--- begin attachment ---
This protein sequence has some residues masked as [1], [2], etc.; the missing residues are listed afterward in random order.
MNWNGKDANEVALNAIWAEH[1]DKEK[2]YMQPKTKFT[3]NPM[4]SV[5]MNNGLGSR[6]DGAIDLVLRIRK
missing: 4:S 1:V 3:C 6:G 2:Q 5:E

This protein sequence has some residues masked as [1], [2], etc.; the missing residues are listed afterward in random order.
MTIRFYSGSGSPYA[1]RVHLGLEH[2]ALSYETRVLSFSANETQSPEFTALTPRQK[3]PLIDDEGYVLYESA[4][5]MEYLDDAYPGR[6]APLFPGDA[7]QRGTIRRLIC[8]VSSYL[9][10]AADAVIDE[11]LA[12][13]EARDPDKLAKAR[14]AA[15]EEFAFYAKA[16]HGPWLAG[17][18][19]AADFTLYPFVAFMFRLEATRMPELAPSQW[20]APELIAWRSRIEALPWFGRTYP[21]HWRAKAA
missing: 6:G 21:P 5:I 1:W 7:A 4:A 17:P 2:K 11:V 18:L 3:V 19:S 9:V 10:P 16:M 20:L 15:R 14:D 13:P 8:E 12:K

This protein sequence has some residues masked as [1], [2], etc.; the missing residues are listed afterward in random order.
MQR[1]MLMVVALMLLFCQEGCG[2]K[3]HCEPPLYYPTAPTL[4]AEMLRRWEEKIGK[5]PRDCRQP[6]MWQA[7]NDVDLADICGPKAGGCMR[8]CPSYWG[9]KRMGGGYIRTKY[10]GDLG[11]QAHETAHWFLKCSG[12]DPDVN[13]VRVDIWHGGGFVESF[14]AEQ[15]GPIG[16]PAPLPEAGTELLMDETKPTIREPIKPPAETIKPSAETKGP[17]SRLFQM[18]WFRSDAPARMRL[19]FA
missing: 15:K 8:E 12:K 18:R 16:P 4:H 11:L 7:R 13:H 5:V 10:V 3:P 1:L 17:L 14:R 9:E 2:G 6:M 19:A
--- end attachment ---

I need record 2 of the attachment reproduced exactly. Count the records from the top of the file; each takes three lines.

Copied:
This protein sequence has some residues masked as [1], [2], etc.; the missing residues are listed afterward in random order.
MTIRFYSGSGSPYA[1]RVHLGLEH[2]ALSYETRVLSFSANETQSPEFTALTPRQK[3]PLIDDEGYVLYESA[4][5]MEYLDDAYPGR[6]APLFPGDA[7]QRGTIRRLIC[8]VSSYL[9][10]AADAVIDE[11]LA[12][13]EARDPDKLAKAR[14]AA[15]EEFAFYAKA[16]HGPWLAG[17][18][19]AADFTLYPFVAFMFRLEATRMPELAPSQW[20]APELIAWRSRIEALPWFGRTYP[21]HWRAKAA
missing: 6:G 21:P 5:I 1:W 7:A 4:A 17:P 2:K 11:V 18:L 3:V 19:S 9:V 10:P 16:M 20:L 15:R 14:D 13:P 8:E 12:K